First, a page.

4.3 Radio alongside a brand’s own price promotion
Following the competitive promotional activity, Brand I then ran a price promotion of its own. This had a significant uplift effect on sales in the control region, with volume increasing by 76% and number of customers purchasing by 21%.However, even this dramatic effect is enhanced amongst those exposed to the radio advertising. Of particular importance is the increased number of customers radio brings to the brand over and above the promotion. Whilst our study was only focused on short-term sales, it is interesting to speculate the value that these additional customers might represent to Brand I in the longer term.
4.4 Why does radio advertising influence the effect of price promotions?
These results intuitively feel highly appropriate. Listened to when preparing the shopping list and/or in-car on the way to the supermarket, radio offers one of the last opportunities for brand advertising to influence consumers prior to entering the store. Interestingly, there is evidence that backs-up this hypothesis.
The Newslink Recall Research suggested that if a listener is engaged in an activity related to the advertising they are exposed to, they are 65% more likely to recall the advertised brand. Coupled with Erwin Ephron’s Recency Theory that suggests that the last advertising impact prior to purchase is the most influential, it is evident why radio advertising can even affect the outcome of the seemingly all-powerful price promotion.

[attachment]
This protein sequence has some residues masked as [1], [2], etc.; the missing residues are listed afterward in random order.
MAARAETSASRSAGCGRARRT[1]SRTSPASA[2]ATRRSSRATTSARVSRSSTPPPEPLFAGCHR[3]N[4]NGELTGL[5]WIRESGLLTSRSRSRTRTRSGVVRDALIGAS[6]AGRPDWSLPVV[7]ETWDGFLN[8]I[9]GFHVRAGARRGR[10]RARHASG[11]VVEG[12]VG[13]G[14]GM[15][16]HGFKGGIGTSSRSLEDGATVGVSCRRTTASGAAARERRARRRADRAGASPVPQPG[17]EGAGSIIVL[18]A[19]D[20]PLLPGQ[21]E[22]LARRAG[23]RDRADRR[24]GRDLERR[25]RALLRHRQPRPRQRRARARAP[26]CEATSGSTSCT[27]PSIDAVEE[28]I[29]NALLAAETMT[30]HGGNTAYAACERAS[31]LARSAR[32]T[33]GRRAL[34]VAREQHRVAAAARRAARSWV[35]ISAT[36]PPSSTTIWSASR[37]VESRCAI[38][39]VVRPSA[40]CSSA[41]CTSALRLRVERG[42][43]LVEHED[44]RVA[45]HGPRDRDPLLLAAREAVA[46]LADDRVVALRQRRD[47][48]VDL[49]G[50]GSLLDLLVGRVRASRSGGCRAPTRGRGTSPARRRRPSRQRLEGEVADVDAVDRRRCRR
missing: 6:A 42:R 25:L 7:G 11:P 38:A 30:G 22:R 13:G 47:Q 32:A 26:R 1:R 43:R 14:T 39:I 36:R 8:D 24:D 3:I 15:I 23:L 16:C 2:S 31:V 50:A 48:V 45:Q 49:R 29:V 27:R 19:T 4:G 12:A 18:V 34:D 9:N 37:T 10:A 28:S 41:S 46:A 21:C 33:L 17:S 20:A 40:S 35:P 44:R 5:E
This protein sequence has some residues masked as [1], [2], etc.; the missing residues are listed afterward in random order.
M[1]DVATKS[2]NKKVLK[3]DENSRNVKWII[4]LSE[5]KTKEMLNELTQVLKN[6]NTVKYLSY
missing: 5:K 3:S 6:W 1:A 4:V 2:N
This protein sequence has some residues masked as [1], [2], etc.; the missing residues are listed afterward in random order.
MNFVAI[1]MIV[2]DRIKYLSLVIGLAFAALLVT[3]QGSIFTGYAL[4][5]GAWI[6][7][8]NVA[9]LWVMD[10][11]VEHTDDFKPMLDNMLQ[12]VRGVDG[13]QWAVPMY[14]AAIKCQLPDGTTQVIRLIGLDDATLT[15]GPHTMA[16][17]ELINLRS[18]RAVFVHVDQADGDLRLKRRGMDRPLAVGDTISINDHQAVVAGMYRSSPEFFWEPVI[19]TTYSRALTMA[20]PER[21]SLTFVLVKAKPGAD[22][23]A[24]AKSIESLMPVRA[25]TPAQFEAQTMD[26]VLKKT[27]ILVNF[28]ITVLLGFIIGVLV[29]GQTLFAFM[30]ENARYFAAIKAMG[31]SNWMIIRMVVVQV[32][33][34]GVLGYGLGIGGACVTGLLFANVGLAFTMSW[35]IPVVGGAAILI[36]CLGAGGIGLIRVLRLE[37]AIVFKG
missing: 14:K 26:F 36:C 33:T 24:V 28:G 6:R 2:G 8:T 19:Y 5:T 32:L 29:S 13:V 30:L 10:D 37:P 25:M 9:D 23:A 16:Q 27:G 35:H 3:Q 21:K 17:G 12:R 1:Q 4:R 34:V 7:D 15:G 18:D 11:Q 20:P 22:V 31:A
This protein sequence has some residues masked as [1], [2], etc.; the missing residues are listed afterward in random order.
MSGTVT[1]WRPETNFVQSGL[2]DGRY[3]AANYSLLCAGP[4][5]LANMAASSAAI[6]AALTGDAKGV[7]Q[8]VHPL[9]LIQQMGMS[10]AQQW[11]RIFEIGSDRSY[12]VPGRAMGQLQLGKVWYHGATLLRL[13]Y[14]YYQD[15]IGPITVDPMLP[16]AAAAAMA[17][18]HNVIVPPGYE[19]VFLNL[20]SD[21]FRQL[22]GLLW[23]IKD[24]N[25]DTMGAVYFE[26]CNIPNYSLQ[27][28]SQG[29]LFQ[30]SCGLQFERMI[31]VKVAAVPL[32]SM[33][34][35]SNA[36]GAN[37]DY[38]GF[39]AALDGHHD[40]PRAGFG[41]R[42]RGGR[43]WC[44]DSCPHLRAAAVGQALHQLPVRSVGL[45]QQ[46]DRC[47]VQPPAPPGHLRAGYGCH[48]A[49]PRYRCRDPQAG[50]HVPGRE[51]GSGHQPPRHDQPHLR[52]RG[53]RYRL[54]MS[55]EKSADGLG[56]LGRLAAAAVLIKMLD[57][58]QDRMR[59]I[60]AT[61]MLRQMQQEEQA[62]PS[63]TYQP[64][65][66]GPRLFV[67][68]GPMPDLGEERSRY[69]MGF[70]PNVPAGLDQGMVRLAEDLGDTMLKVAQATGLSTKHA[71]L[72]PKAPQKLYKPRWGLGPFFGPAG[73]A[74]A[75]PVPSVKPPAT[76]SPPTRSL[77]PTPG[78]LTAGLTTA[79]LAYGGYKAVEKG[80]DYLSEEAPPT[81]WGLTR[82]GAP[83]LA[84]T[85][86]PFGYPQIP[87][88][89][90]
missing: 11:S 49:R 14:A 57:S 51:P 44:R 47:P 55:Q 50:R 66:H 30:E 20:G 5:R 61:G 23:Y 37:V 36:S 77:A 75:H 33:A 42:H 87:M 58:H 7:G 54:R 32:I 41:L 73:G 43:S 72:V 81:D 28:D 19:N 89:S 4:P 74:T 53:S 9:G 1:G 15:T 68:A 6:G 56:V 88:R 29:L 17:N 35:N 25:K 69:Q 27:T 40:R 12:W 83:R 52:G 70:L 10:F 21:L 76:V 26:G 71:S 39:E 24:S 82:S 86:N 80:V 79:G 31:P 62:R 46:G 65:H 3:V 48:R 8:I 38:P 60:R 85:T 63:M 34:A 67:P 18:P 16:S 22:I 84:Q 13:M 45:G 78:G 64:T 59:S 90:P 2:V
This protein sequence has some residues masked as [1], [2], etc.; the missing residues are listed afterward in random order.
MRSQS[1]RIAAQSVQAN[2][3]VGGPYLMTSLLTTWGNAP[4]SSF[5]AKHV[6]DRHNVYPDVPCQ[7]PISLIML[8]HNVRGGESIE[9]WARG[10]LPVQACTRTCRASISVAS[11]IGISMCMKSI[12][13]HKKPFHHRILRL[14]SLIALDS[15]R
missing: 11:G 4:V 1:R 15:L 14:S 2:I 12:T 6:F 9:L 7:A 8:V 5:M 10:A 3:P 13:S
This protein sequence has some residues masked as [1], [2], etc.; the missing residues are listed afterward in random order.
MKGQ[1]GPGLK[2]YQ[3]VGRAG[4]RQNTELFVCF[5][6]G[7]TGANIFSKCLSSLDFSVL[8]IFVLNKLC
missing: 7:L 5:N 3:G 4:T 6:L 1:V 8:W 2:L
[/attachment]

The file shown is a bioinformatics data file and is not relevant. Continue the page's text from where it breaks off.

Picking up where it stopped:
So, our study illustrates that radio can uplift the effect of price promotions, but what of other communication channels? Was there any learning we could glean from the research about the effectiveness of radio operating within different media mixes?
Brands are increasingly using mixed-media solutions. Initiative Media recently published an analysis showing that between 1997 and 2001, the percentage of the top 100 brands using four or more media had increased from 42% to 64% – a very significant shift.
Of the seventeen brands in the study, only two used radio alone. The rest used various combinations of TV, press, outdoor and cinema – as explained in the methodology the effects of these other media were balanced across the test and control regions, so the sales uplifts reported are only driven by the radio component.
In terms of findings, it may be significant that the highest performing brands in the test used at least three media in combination: there was also fairly strong synergy between the creative executions in each medium.
From the range of findings it appears that radio can work successfully in combination with a variety of other media. However there is not enough evidence here to suggest that any particular combination works better than others.